- Are one of the most experienced in the country with sacral neuromodulation for children with refractory voiding dysfunction
As part of the staff at the Monroe Carell Jr. Children’s Hospital at Vanderbilt, our faculty contribute to one of the nation’s best pediatric urology programs. The Children’s Hospital is:
- Ranked #7 in in the nation for pediatric urology, by U.S. News & World Report
- Ranked in the Top 10 every year since U.S. News rankings began
- Mark C. Adams, MD
- John W. Brock III, MD
- Douglass B. Clayton, MD
- John C. Pope, IV, MD
- Stacy Tanaka, MD
- Abby S. Taylor, MD
- John Thomas, MD
- Julie F. Randolph, CPNP
Our pediatric urologists share their clinical and scientific research by publishing more than 200 articles and book chapters.
- Bladder stromal loss of transforming growth factor receptor II decreases fibrosis after bladder obstruction. Anumanthan G, Tanaka ST, Adams CM, Thomas JC, Wills ML, Adams MC, Hayward SW, Matusik RJ, Bhowmick NA, Brock JW 3rd, Pope JC 4th. J Urol. 2009 Oct;182(4 Suppl):1775-80.
- Recruitment of bone marrow derived cells to the bladder after bladder outlet obstruction. Tanaka ST, Martinez-Ferrer M, Makari JH, Wills ML, Thomas JC, Adams MC, Brock JW 3rd, Pope JC 4th, Bhowmick NA. J Urol. 2009 Oct;182(4 Suppl):1769-74.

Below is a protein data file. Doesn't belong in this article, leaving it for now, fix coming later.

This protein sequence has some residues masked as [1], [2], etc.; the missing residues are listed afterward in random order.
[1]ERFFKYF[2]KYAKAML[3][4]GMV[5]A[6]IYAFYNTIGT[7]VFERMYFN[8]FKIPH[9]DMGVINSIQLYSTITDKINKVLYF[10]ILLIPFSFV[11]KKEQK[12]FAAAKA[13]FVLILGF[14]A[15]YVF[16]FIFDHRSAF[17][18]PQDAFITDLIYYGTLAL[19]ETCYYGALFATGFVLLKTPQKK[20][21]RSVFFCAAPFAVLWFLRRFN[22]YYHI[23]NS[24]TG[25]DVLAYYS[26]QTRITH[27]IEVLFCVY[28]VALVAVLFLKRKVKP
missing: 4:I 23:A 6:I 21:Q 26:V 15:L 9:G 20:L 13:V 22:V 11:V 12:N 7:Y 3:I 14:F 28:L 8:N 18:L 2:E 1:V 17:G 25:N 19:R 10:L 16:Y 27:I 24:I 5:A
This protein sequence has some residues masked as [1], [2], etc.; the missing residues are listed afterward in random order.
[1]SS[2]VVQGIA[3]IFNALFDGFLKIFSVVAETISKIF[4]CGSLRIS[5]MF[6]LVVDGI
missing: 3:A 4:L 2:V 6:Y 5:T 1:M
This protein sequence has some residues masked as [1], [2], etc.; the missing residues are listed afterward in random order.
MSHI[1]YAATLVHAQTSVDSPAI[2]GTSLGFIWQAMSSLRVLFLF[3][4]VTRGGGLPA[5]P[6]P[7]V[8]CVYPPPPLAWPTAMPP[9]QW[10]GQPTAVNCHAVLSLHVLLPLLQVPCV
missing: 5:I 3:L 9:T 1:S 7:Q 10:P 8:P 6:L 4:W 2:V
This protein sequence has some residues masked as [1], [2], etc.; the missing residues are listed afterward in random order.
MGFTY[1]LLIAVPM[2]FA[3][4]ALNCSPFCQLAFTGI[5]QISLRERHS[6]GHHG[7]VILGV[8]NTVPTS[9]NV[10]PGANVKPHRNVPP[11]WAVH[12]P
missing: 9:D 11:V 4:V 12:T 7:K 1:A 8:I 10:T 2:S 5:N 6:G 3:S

- Mesenchymal stem cell recruitment and improved bladder function after bladder outlet obstruction: preliminary data. Woo LL, Tanaka ST, Anumanthan G, Pope JC 4th, Thomas JC, Adams MC, Brock JW 3rd, Bhowmick NA. J Urol. 2011 Mar;185(3):1132-8.
- Modulation of the hypoxic response following partial bladder outlet obstruction. Drzewiecki, BA, Anumanthan G, Penn HA, Tanaka ST, Thomas JC, Adams MC, Brock JW, Pope JC, Matusik RM, Hayward S, Clark PE, Clayton DB. J Urol. 2012 Oct;188(4 Suppl):1549-54. Epub 2012 Aug 19.
- Chronic cyclic bladder over distention up-regulates hypoxia dependent pathways. Stephany HA, Strand DW, Ching CB, Tanaka ST, Milne GL, Cajaiba MM, Thomas JC, Pope JC, Adams MC, Brock JW, Hayward SW, Matusik RJ & Clayton DB. The Journal of Urology 190, 1603-1609, (2013).
- F2-isoprostanes as a biomarker of oxidative stress in the mouse bladder. Clayton DB, Stephany HA, Ching CB, Rahman SA, Tanaka ST, Thomas JC, Pope JC, Adams MC, Brock JW, Clark PE, Hayward SW, Matusik RJ & Milne GL. The Journal of Urology 191, 1597-1601, 2014.
- Modulation of the rat micturition reflex with transcutaneous ultrasound. Casella DP, Dudley AG, Clayton DB, Pope JC 4th, Tanaka ST, Thomas J, Adams MC, Brock JW 3rd, Caskey CF. Neurourol Urodyn. 2017 Mar 27. doi: 10.1002/nau.23241. [Epub ahead of print] PMID: 28346718.
Pediatric Urology Fellowship
Our Fellowship in Pediatric Urology is an accredited two-year research/clinical program considered one of the top three programs in the country.
- Spend one year in research
- Spend one year in clinical training
- Pursue multiple basic science and clinical research projects
- Participate in multidisciplinary conferences
- Often move into academic appointments in pediatric urology upon program completion